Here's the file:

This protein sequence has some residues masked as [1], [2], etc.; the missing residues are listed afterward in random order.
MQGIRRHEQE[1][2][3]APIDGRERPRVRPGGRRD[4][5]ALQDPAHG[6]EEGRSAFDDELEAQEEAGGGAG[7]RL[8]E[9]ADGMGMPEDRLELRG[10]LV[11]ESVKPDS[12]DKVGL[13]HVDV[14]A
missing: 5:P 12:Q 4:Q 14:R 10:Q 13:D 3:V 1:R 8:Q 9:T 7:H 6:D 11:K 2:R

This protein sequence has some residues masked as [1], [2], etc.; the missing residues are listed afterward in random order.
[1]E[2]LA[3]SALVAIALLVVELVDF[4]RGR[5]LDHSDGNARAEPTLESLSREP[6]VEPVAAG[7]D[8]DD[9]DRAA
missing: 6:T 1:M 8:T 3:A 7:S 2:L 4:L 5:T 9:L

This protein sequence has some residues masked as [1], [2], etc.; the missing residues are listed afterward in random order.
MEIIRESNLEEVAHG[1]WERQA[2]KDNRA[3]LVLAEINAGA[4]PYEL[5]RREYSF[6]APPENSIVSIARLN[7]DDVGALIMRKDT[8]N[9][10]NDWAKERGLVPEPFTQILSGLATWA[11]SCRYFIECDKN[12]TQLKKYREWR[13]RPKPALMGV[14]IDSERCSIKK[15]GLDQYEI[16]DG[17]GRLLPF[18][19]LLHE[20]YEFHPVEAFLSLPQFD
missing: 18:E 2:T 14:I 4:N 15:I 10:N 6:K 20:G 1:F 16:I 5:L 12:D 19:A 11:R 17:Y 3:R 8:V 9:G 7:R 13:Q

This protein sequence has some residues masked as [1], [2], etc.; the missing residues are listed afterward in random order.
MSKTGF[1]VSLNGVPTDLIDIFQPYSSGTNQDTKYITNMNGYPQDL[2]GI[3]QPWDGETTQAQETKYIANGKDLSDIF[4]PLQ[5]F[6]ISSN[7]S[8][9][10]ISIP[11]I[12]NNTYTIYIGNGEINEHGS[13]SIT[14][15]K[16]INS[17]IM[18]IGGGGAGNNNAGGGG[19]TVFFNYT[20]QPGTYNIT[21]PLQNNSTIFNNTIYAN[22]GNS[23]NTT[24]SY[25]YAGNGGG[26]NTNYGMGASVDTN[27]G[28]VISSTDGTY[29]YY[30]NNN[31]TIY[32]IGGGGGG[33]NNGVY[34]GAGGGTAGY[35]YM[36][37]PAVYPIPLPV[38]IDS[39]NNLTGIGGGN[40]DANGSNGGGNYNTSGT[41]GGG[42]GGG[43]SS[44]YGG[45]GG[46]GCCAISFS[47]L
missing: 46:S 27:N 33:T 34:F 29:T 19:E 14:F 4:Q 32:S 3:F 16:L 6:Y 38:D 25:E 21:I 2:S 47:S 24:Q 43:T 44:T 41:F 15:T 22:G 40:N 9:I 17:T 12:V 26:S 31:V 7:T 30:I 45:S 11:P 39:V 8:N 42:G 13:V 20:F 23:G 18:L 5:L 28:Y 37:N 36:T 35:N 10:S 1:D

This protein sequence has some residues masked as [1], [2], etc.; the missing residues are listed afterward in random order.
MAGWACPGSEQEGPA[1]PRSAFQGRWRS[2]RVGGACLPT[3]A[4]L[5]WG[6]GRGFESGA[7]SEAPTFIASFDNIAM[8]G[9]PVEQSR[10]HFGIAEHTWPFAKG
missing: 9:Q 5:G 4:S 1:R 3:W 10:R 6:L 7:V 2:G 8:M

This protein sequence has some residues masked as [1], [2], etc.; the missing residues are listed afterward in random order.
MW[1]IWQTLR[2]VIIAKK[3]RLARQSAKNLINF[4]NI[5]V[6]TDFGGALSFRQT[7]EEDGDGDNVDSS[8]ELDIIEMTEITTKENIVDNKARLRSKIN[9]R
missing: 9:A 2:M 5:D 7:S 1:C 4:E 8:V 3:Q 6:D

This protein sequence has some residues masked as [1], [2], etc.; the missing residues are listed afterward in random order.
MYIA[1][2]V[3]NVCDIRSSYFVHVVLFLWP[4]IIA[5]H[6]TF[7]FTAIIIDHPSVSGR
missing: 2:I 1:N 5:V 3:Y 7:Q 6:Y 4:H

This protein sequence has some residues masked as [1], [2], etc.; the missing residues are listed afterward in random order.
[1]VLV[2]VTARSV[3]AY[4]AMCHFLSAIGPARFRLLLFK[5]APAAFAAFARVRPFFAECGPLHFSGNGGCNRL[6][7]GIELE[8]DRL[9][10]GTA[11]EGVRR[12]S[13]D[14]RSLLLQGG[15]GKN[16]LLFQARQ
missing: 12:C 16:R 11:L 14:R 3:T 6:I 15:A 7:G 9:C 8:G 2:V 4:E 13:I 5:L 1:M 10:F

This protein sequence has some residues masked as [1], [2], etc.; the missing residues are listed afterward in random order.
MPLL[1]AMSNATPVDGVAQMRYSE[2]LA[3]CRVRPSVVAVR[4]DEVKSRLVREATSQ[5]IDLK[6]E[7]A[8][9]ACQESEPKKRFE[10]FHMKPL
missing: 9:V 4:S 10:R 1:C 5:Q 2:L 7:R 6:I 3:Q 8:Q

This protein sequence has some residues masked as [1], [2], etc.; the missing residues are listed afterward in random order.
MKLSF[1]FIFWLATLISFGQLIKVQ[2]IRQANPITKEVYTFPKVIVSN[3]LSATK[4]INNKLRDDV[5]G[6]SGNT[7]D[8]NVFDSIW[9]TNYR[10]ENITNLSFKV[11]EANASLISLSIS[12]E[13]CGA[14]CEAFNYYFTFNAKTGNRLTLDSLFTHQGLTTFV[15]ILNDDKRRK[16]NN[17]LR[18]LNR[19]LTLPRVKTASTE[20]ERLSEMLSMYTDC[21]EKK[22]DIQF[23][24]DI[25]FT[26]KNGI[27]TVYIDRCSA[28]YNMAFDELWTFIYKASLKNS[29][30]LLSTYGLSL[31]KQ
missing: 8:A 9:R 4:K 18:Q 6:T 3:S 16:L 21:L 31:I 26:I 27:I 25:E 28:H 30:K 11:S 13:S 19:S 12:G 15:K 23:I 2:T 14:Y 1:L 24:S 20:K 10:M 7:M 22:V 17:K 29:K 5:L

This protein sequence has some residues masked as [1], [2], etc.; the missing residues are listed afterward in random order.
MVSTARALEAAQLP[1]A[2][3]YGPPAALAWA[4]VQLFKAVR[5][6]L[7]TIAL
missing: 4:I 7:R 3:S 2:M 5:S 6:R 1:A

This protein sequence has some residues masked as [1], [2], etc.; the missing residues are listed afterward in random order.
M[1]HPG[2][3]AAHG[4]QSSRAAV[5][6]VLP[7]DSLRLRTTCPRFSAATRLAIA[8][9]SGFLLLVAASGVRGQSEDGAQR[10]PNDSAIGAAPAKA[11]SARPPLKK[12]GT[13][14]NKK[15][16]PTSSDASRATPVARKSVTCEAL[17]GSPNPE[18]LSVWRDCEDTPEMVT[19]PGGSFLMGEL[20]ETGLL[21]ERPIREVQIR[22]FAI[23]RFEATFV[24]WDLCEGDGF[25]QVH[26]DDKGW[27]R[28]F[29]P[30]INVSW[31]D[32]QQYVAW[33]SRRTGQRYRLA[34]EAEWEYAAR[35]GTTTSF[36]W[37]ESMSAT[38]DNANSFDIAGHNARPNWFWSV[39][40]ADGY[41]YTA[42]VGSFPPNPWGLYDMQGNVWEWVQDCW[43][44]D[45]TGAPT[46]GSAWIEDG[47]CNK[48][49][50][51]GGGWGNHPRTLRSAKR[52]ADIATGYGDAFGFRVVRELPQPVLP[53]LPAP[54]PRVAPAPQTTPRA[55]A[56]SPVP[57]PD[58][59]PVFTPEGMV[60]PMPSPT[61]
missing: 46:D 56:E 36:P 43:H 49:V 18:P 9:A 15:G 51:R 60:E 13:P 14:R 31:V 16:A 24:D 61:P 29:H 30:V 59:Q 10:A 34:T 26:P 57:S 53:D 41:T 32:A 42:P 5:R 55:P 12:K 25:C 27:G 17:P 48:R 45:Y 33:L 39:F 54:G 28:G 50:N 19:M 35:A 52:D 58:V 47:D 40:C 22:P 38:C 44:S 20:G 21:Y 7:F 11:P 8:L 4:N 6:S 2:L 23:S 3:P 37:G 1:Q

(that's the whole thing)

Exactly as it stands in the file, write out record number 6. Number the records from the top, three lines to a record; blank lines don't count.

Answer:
This protein sequence has some residues masked as [1], [2], etc.; the missing residues are listed afterward in random order.
MW[1]IWQTLR[2]VIIAKK[3]RLARQSAKNLINF[4]NI[5]V[6]TDFGGALSFRQT[7]EEDGDGDNVDSS[8]ELDIIEMTEITTKENIVDNKARLRSKIN[9]R
missing: 9:A 2:M 5:D 7:S 1:C 4:E 8:V 3:Q 6:D